College students across the country are well into their second semester, bunkered into dorms and libraries and riding out the winter weather. Hopefully, especially for those first-year students, the challenges of navigating school and managing priorities seem a little less daunting. After all, adjusting well to college life is critical for success in school and is closely tied to graduation rates. So, it should come as no surprise when I say that successful college adjustment has lifelong implications for career opportunities, earning potential and future successes.
While this transition is difficult for all students, students with inflammatory bowel diseases (IBD) — like Crohn’s disease and ulcerative colitis — can attest to added challenges, such as maintaining their treatment regimen, avoiding common infections, and adjusting to shared bathrooms.
Recently, my colleagues and I surveyed college students from across the country — including students with and without IBD — to find out more on how IBD affects adjustment to college. Our results were published in Clinical Gastroenterology and Hepatology, the official clinical practice journal of the American Gastroenterological Association (AGA).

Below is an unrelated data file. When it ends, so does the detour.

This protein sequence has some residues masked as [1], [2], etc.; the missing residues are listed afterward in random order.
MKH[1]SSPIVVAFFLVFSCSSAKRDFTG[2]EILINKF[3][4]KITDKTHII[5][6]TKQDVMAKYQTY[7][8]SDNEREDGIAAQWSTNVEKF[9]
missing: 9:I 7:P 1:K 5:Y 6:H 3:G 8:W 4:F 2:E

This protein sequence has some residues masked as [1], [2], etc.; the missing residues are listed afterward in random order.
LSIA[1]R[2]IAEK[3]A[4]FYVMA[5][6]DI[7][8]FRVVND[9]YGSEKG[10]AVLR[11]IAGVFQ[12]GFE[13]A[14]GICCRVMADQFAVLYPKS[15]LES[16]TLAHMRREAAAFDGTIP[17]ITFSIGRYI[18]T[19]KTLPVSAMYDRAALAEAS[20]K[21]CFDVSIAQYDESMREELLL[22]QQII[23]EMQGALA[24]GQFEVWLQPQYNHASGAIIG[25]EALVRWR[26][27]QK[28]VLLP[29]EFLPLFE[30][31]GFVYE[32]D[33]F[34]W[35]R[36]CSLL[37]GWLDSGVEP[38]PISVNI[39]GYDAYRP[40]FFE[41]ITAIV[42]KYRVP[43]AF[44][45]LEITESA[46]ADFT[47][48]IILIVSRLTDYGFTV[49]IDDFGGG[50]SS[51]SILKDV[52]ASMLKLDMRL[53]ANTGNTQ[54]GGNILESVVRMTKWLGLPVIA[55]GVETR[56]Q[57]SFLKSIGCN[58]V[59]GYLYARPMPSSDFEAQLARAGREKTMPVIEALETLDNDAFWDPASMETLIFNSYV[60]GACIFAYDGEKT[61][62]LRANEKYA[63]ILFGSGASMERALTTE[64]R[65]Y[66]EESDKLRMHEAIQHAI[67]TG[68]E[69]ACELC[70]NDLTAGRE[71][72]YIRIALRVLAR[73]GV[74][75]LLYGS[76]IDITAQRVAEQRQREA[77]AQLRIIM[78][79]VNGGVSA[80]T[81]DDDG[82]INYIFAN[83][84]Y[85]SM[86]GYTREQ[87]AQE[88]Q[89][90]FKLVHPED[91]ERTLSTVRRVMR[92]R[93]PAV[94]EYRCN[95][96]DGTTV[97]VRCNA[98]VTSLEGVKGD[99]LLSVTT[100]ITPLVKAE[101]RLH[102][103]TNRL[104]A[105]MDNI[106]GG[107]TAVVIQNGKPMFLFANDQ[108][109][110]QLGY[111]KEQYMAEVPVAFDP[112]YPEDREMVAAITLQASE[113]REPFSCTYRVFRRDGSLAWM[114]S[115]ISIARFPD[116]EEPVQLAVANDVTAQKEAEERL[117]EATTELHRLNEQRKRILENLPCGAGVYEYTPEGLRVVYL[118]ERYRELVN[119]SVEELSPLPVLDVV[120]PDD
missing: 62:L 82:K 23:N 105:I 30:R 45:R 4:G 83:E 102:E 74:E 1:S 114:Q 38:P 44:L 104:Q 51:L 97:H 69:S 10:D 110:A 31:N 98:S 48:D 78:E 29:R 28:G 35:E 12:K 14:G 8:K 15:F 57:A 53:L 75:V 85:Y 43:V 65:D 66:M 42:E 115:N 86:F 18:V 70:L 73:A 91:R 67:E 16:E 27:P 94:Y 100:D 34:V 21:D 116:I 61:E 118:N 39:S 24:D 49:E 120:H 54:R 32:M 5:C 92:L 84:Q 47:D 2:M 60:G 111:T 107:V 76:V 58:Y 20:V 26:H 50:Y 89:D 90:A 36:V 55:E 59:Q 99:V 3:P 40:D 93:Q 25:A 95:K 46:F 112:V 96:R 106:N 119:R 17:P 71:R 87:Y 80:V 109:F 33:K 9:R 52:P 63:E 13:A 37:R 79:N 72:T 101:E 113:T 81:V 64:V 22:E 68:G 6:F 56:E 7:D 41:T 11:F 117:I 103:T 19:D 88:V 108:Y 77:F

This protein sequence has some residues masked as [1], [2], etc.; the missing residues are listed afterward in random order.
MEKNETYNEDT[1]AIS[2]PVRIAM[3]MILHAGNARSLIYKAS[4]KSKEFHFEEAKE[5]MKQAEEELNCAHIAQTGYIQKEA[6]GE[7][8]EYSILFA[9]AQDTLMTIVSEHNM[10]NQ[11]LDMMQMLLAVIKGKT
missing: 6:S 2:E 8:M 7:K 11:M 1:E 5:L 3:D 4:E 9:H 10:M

We found that students with IBD don’t adjust as well to college as healthy students without IBD, and students with more active IBD did even worse.
For those IBD students out there, I offer the following tips to help you stay well while at college.
Take your medications. Figure out a way that will work for you to remember to take your medications every day. Try setting a recurring reminder on your phone. Get pill boxes that you can fill up a week at a time. Put your medications near your toothbrush or someplace you will routinely see them. Taking your medications is one of the most important ways to stay healthy, so do whatever it takes to remember. After all, medications don’t work if you don’t take them.